Why is Fish Passage Barrier Removal Important?

 

Connectivity, ecological function and climate change

 

The mission of the California Fish Passage Forum (Forum) is to protect and restore listed anadromous salmonid species, and other aquatic organisms, in California by promoting collaboration among public and private sectors for fish passage improvement projects and programs. This goal is to restore connectivity of freshwater habitats throughout the historic range of anadromous fish.
The Forum supports fish passage barrier removal, which enhances connectivity and restores the natural processes capable of sustaining healthy anadromous fish populations.


Addressing connectivity is a high priority, cost-effective approach to protecting and restoring anadromous fish populations. Improving connectivity can increase habitat diversity and population resilience and thus compensate for the effects of climate change-induced reductions in stream flow and increases in temperature. Removing the right barriers requires an understanding of connectivity within stream networks.

salmon russian river fishing off the coast of California

Fisheries Health

Ecosystem Function

Economics

 

Other Benefits

  • The provision of clean air and water
  • Flood control and the protection of property (homes, schools, businesses, roads)
  • Sediment management
  • Native fish and wildlife habitat, including providing passage for all aquatic species (e.g., amphibians and reptiles) throughout their life stages as well as establishment of migration corridors through enhanced connectivity
  • Carbon sequestration
  • Public safety—inadequate crossing structure can affect road condition (e.g., during tropical storm Irene in Vermont 1,240 road crossing structures were damaged or destroyed and 21 miles of Forest Service roads and trails required almost $7 million in repairs)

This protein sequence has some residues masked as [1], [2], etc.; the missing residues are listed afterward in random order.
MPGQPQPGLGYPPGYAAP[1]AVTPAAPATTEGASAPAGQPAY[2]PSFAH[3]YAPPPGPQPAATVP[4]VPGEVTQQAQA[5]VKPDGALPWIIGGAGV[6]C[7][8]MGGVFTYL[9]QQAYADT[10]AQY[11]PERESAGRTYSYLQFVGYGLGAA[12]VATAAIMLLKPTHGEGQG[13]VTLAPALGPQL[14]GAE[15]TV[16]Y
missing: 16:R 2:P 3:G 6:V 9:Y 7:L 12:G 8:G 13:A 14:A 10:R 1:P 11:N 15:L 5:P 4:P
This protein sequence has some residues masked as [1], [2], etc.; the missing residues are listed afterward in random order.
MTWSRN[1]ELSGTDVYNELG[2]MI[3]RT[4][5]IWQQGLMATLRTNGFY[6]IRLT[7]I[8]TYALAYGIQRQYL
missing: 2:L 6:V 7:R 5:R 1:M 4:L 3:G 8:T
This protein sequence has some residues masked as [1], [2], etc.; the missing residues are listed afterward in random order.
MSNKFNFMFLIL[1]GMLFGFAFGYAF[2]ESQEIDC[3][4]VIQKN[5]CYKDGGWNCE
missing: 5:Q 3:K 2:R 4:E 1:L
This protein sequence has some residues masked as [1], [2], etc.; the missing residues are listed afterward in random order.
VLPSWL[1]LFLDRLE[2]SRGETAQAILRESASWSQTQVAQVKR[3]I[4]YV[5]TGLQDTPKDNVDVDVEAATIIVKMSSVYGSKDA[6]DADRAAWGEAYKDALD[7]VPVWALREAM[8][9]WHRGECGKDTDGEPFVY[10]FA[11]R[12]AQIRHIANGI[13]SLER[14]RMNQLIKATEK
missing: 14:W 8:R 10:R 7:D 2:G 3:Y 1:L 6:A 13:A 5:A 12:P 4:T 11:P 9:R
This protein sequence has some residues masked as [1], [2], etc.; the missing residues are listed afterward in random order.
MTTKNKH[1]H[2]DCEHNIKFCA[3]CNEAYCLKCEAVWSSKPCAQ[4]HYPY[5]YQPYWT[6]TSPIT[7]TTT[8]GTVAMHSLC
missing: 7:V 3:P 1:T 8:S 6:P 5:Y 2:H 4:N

• Groundwater benefits
  • Stormwater improvements
  • Urban water reuse
  • Non-point source pollution reduction
  • In-stream flow conditions are maintained or improved
  • For every stream mile reconnected, there is more than a $500,000 benefit to communities. For every stream mile opened to fish passage, 12 jobs are supported.
  • Every fish passage improvement structure that is completed benefits from a maintenance-free infrastructure that is likely to last 50-100 years. When aging, soon-to-fail infrastructure is replaced with new structures, significant value is added to local economies by increasing the reliability and stability of its transportation infrastructure.  

  • Many existing fish passage structures are at risk of failing.When they fail, an emergency exists, generally in a financially-strapped, rural and remote area, which creates a financial burden on the entity responsible for maintenance. Planning for high priority fish passage barrier removal provides the needed time for managers to efficiently plan and budget for replacement structures, versus having to replace the structures in crisis mode (which generally costs more).
  • Replacement of fish passage barriers with new designs developed using stream simulation technology results in significant cost savings and limited up-front investments.
  • Fish passage improvement efforts help our society modernize in a way that simultaneously improves transportation and the health and sustainability of our natural resources.
  • Watershed restoration projects generate an estimated 17 jobs for every $1 million invested, through job creation, reduced maintenance costs, and increased ecotourism and recreation.
    • Healthy watersheds increase property values.
    • Reduced costs for repairs and maintenance during the life cycle of an adequately designed structure.
    • Reduced costs for supplying and treating drinking water.